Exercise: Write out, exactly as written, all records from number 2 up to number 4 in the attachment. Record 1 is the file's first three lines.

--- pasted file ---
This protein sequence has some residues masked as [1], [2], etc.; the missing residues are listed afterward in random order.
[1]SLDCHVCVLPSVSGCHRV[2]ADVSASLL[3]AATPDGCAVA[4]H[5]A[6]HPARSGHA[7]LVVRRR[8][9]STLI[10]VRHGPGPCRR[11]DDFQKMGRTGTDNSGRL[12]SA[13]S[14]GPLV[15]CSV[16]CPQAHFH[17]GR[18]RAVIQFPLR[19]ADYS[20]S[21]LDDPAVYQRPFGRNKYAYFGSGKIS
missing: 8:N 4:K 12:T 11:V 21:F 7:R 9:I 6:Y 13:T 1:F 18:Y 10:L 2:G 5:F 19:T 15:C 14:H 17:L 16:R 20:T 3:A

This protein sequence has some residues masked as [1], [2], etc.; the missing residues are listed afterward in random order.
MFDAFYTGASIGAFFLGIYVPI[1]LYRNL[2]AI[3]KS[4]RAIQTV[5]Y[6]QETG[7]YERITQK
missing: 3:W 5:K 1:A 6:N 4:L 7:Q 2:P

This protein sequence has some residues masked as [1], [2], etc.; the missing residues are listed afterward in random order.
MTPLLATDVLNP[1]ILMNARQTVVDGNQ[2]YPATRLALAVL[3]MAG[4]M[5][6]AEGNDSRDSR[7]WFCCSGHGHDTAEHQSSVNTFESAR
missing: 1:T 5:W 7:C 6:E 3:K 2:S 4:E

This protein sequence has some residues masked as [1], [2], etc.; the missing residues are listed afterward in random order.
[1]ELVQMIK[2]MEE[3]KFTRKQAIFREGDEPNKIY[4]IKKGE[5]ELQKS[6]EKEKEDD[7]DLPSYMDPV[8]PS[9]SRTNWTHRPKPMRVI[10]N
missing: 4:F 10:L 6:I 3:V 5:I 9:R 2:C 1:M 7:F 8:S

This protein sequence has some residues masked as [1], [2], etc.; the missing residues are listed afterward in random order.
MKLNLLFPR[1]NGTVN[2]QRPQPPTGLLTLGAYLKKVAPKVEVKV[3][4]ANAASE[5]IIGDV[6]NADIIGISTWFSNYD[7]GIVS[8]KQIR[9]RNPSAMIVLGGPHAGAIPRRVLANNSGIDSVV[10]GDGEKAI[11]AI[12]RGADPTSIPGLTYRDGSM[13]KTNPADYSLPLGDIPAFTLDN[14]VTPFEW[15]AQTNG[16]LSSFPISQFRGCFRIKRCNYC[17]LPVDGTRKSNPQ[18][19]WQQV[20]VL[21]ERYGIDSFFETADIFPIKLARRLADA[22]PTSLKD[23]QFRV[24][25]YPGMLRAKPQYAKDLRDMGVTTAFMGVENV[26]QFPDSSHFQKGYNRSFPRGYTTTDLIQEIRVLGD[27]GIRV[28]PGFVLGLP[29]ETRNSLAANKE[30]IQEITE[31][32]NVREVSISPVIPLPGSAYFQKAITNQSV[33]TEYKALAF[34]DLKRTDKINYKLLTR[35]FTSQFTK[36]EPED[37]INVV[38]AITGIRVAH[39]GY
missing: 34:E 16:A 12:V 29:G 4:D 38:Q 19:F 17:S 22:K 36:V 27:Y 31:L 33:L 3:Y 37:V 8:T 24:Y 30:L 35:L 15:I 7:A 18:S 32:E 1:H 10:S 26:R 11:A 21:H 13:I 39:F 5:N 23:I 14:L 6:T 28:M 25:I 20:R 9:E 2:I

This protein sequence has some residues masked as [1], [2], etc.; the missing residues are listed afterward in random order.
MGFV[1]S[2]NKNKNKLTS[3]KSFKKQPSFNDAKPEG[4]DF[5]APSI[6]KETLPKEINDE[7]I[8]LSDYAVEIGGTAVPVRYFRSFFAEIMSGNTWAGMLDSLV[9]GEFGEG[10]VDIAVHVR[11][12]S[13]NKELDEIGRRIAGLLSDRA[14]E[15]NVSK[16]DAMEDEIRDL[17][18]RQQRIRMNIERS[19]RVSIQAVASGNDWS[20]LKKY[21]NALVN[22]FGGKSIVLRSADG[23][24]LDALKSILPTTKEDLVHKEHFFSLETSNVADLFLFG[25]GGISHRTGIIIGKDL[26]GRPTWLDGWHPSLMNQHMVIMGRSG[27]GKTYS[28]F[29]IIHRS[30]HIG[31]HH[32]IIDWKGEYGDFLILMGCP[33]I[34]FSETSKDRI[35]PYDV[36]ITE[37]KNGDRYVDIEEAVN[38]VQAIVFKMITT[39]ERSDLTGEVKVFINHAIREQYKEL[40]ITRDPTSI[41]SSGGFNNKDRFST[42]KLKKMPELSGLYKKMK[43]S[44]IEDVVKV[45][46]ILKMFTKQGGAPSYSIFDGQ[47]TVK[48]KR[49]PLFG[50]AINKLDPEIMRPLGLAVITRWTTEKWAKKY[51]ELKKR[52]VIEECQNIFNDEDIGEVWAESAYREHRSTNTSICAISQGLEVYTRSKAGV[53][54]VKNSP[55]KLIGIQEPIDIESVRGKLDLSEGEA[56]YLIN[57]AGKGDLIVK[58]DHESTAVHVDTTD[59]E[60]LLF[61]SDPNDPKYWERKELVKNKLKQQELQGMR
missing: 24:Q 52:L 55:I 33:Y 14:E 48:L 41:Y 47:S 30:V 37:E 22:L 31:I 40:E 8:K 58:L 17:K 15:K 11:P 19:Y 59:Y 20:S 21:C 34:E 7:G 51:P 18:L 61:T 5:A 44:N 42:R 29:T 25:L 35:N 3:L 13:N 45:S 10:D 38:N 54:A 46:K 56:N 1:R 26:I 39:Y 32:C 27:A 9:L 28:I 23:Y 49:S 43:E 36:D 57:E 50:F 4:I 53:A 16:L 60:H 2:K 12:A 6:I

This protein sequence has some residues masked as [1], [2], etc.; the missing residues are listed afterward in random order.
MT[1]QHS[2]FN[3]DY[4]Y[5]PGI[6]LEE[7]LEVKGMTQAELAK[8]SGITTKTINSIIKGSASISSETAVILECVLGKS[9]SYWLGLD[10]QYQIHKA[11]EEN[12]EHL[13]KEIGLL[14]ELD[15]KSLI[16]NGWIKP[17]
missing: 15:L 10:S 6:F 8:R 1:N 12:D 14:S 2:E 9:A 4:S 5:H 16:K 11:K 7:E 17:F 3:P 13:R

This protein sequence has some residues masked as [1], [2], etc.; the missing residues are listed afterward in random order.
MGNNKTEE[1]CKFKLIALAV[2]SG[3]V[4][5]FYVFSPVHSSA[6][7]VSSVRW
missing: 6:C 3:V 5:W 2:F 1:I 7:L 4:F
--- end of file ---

This protein sequence has some residues masked as [1], [2], etc.; the missing residues are listed afterward in random order.
MFDAFYTGASIGAFFLGIYVPI[1]LYRNL[2]AI[3]KS[4]RAIQTV[5]Y[6]QETG[7]YERITQK
missing: 3:W 5:K 1:A 6:N 4:L 7:Q 2:P

This protein sequence has some residues masked as [1], [2], etc.; the missing residues are listed afterward in random order.
MTPLLATDVLNP[1]ILMNARQTVVDGNQ[2]YPATRLALAVL[3]MAG[4]M[5][6]AEGNDSRDSR[7]WFCCSGHGHDTAEHQSSVNTFESAR
missing: 1:T 5:W 7:C 6:E 3:K 2:S 4:E

This protein sequence has some residues masked as [1], [2], etc.; the missing residues are listed afterward in random order.
[1]ELVQMIK[2]MEE[3]KFTRKQAIFREGDEPNKIY[4]IKKGE[5]ELQKS[6]EKEKEDD[7]DLPSYMDPV[8]PS[9]SRTNWTHRPKPMRVI[10]N
missing: 4:F 10:L 6:I 3:V 5:I 9:R 2:C 1:M 7:F 8:S